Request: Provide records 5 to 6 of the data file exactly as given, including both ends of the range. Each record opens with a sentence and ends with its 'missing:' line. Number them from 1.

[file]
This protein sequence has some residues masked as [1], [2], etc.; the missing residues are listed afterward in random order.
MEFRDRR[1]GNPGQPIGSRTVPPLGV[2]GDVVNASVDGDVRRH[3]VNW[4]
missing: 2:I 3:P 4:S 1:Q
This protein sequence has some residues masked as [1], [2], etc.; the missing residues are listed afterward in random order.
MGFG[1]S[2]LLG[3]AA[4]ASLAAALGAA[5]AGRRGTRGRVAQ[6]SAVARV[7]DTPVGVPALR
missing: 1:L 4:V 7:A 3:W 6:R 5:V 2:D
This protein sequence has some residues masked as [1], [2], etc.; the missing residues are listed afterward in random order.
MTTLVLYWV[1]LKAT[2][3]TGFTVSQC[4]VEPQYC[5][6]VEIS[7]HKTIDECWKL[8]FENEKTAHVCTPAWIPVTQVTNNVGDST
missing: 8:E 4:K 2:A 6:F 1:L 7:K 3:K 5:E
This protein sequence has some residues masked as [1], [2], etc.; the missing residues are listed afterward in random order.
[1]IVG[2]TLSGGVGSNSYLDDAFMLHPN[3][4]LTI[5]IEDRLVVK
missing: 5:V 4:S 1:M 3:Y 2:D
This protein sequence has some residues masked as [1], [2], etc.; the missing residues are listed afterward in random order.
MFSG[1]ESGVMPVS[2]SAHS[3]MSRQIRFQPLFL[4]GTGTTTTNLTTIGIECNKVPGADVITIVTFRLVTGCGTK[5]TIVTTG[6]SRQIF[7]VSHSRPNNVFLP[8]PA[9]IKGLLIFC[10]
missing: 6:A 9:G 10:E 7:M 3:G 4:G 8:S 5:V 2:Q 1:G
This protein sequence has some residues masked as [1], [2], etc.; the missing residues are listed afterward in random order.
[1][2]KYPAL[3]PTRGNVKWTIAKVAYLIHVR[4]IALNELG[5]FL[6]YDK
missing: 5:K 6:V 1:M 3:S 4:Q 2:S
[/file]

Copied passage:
This protein sequence has some residues masked as [1], [2], etc.; the missing residues are listed afterward in random order.
MFSG[1]ESGVMPVS[2]SAHS[3]MSRQIRFQPLFL[4]GTGTTTTNLTTIGIECNKVPGADVITIVTFRLVTGCGTK[5]TIVTTG[6]SRQIF[7]VSHSRPNNVFLP[8]PA[9]IKGLLIFC[10]
missing: 6:A 9:G 10:E 7:M 3:G 4:G 8:S 5:V 2:Q 1:G
This protein sequence has some residues masked as [1], [2], etc.; the missing residues are listed afterward in random order.
[1][2]KYPAL[3]PTRGNVKWTIAKVAYLIHVR[4]IALNELG[5]FL[6]YDK
missing: 5:K 6:V 1:M 3:S 4:Q 2:S